Elliott Grabill

composer | educator

Tag: minimalist

Pluto

for B flat clarinet and live electronics

Pluto is a thirty-five minute long chamber work for clarinet and live electronics.  It has five movements:

I.  Serenity
II.  Cosmic Rant
III.  Planet Heart
IV.  The Sun’s Quiet Heat
V.  Gravity

Work on this piece began in July, 2015, around the time of NASA’s Pluto flyby.  By the end of the yeaBandanaBlackWhiter, I had a performable draft.  After winning third prize in Peabody’s Prix d’Eté, the final movement Gravity was programmed in the Peabody Thursday Noon Concert Series, with Melissa Lander on clarinet.  The third movement, Planet Heart, was premiered in August 2016 by Michele Jacot at the Toronto International Electro-acoustic Symposium, and performed again by Chase Mitchusson at NSEME in March 2017.  Clarinetist Shawn Earle also performed Gravity at the 2016 University of Virginia Technosonics Festival.

In February 2017 I teamed up with Andrew Im to perform the piece in its entirety.  We did so at the Centre Street Performance Studio in Baltimore.  We performed it again in at the Music City Festival in Orange, NJ, and perform it in Rutland, VT on August 13.

The piece is expansive both in length and in texture, with long undulating loops and delay that continue the clarinet’s sound like a piano’s sustain pedal.  Noise and ring modulation provide contrast to the smoothness of the clarinet.  The electronics allow for loud sections, harmonies, and sounds lower than the clarinet can play– all derived from a clarinet.10574423_742070775834053_9156229990406236303_n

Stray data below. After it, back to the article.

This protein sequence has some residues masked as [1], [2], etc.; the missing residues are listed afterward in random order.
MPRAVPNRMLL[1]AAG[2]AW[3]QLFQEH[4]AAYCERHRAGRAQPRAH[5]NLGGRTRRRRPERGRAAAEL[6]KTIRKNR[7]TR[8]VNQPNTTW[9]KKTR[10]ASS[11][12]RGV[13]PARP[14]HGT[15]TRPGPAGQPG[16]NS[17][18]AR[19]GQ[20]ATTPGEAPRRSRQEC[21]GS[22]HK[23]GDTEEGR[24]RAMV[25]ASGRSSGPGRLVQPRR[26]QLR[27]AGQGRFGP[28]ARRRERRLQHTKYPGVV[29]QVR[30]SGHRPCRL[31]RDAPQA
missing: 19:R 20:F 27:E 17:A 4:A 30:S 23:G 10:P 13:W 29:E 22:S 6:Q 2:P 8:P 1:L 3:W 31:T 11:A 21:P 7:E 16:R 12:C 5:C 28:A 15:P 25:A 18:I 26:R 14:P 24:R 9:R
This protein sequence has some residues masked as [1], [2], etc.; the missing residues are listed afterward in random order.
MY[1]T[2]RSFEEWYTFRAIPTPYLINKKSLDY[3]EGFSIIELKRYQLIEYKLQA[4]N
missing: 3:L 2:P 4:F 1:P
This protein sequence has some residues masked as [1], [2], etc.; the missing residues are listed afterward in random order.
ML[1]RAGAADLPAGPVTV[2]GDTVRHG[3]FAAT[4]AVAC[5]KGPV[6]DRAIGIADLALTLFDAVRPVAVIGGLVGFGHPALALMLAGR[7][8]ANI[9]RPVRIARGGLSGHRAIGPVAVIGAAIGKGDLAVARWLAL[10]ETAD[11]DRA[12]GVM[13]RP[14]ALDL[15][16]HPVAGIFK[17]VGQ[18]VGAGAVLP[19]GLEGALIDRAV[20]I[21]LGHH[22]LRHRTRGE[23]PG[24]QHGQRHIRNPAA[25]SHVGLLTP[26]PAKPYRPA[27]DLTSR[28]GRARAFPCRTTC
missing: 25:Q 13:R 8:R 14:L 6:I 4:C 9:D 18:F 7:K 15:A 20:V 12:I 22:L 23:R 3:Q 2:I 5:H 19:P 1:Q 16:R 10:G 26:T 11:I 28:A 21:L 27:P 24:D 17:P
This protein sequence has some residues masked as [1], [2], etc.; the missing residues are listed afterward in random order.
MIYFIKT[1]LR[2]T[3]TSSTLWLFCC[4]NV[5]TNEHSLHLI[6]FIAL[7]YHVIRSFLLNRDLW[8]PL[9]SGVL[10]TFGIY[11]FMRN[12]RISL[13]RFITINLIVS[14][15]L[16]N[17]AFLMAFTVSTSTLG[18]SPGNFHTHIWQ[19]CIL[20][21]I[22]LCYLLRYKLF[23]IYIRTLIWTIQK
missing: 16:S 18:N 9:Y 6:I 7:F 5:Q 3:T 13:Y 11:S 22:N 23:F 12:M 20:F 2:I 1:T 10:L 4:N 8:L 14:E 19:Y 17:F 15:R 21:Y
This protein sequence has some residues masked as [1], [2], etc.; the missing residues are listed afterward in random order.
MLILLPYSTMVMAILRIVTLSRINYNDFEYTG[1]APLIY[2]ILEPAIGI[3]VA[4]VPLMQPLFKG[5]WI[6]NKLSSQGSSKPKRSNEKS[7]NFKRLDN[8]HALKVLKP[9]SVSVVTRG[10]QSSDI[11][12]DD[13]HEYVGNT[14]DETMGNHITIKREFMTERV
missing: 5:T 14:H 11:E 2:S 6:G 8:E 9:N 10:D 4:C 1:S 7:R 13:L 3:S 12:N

Below are recordings of Serenity, Planet Heart, and Gravity.

 

 

 

 

Responses

for four Bb clarinets, bass clarinet, and contrabass

 

In this tiny, three movement sextet, the players work to create a blended sound which, in turn produces braided, long arced phrases.

 

 

 

 

Pranayama

for stereo fixed media with optional video

Pranayama is an acousmatic work in four movements. The title derives from the Sanskrit word meaning “breathing in life.” Like Indian music, each movement centers around a single note with a swirling timbre (much like an tambura), and an abundance of tiny ornaments. Like much Western classical music, the piece is structured around four movements, each with its own expressive arc.

I created this work from about one hundred recordings of piano chords. Some of these samples I recorded by striking the keys; in other cases, I silently depressed some keys, struck others, and recorded the vibrations from the resulting harmonics. For each sample, I edited out the initial strike of the key, and faded in the rest of the track so that it sounded more like a stringed instrument than a piano. I sequenced and layered these tracks to create the piece. In certain sections, I added recordings of my own voice, as well as synthesizer pads. One might also hear the pedal, as well as other ambient sounds.

Beyond fading in and out, adjusting the gain, panning, and adding synthesizer pads, I used no additional software (i.e. SoundHack or Max) to write this piece. One only hears the raw recordings of the piano, synthesizer, and voice. Optional visuals may accompany this work created by my father, Vin Grabill, a video artist at UMBC.

So far, the work has been presented three times in its entirety in Washington, DC. The third movement was also featured at the 2011 International Computer Music Conference in Huddersfield, England. This piece is meant to be listened to in its entirety. However, if time is limited, the third movement can serve as an adequate representation of the full composition.

Part I

Part II

Part III

Part IV

Listen to a continuous playlist of all four movements here:

© 2018 Elliott Grabill

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